Transit case evidence in tug-of-war

ralessi@herald-leader.comSeptember 18, 2008 

Defense attorneys in a high-profile corruption case in the state Transportation Cabinet are refusing to give back to prosecutors a recorded conversation between the FBI and their key witness that was mistakenly released.

Defense attorneys say the recording seems to indicate investigators were coaching their witness and shouldn't be kept secret.

Assistant U.S. Attorney Ken Taylor filed a motion in U.S. District Court Wednesday asking a judge to order the return of the recording.

"Due to human error in the working of recording equipment, a confidential conversation between members of the investigation team, the confidential informant and his attorney, was inadvertently recorded," Taylor's motion said.

Lawyers for the three men indicted earlier this month — road contractor Leonard Lawson, former Transportation Cabinet Secretary Bill Nighbert and Brian Billings, who works for one of Lawson's asphalt companies — say the CD accidentally turned over to them contains pertinent evidence that they shouldn't have to return.

The recording includes a segment from March in which investigators were talking with Jim Rummage, a former state Transportation Cabinet official. He has emerged as the key witness for the prosecution after alleging that he took $20,000 from road contractor Leonard Lawson in exchange for confidential cost estimates of state road projects.

Rummage, at the time of the recorded conversation, had just taped a phone call with a Lexington attorney who had worked for Lawson and was about to call back that lawyer, Jon Woodall, for a second conversation.

"From my review of the discs, it appears that there were several different people in a room giving directions and making suggestions to a person I surmise to be Jim Rummage," wrote Howard Mann, Nighbert's lawyer, in a Sept. 16 letter denying Taylor's first request to give back the CD.

Taylor declined to comment about the details of the recording.

"This obviously will be litigated in court," he said. "This isn't a big deal. This isn't some major scandal. It was just something that was inadvertently disclosed."

This is the latest twist in a case that has garnered widespread media attention and is scheduled for trial on Nov. 12.

The three men face charges ranging from conspiracy to obstruction of justice for allegedly participating in a two-year scheme in which Nighbert is accused of directing confidential road estimates to Lawson in an effort to help him win a total of $130 million worth of contracts for state road building.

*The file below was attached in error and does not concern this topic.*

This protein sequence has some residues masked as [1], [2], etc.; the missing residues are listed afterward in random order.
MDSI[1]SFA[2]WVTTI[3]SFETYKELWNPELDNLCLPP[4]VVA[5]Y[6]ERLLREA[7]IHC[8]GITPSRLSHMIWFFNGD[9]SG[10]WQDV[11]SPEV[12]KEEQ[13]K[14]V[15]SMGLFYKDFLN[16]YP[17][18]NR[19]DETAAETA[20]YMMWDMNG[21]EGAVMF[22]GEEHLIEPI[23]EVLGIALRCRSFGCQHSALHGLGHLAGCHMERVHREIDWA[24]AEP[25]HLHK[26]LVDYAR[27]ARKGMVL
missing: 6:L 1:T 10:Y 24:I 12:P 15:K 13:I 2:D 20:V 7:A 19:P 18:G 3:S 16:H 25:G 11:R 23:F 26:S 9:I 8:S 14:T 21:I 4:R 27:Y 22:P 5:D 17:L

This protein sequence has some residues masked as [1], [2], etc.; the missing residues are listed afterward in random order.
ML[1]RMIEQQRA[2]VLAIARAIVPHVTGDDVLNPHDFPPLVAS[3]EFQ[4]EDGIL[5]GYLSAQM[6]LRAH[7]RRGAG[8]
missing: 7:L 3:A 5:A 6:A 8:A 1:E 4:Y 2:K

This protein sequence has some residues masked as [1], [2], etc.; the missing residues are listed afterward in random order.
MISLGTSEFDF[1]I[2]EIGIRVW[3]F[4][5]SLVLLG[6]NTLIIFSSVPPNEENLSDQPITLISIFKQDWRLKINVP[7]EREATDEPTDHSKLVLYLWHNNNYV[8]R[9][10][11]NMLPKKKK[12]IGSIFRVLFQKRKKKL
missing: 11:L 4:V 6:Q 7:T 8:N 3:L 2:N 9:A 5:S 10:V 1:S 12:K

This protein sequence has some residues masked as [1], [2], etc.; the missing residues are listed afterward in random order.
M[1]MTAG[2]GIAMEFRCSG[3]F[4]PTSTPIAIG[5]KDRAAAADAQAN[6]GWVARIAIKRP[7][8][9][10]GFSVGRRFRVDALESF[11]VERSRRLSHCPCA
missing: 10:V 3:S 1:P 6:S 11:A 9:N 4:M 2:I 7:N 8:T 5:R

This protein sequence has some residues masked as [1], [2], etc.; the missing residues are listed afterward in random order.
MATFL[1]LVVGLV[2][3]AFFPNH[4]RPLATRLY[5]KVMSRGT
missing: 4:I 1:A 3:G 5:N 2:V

The defense attorneys also have alleged that prosecutors are holding back evidence that could help their clients. Specifically, Mann wrote, prosecutors did not turn over a recording of the second call between Rummage and Woodall.

Woodall, an attorney at McBrayer, McGinnis, Leslie & Kirkland who has represented Lawson's companies, said in an interview Wednesday that he rebuffed Rummage's inquiries about serving as his attorney during the second phone conversation.

Rummage previously had recorded conversations with Lawson, according to the 22-page indictments of Lawson, Nighbert and Billings.

In one talk, Lawson recommended that Rummage speak to an attorney with the initials JW about taking his case once the Transportation Cabinet's office of inspector general and the FBI began looking into whether Rummage provided the confidential road estimates to contractors.

Woodall confirmed that JW was a reference to him. Woodall said he never had any conversations with Lawson about representing Rummage.

"The implication, as I read the indictments, is that there was some talk about his attorney fees being paid for. That type of thing was never discussed with me," Woodall said.

Woodall said that in early March an employee from one of Lawson's companies, ATS Holdings, called him to suggest he call Rummage, who was being investigated. Woodall said he contacted Rummage, who said he was in a bad spot and needed to call him back.

"I took that to mean he wasn't getting good cell reception," Woodall said.

When Rummage called back, Woodall said he and a law partner asked whether the case had anything to do with Lawson or his companies.

"He answered very much in the affirmative. And what I told him was ethically, we could not represent him," Woodall said, adding that he then began to suggest other lawyers to Rummage.

But Rummage, according to Taylor's motion, already had an attorney. He is being represented by Marc Murphy of Stites & Harbison.

Woodall declined to say whether he felt he was being set up. "I was very troubled to learn just from reading the indictment that Mr. Rummage was talking with us when he already had legal counsel," he said.

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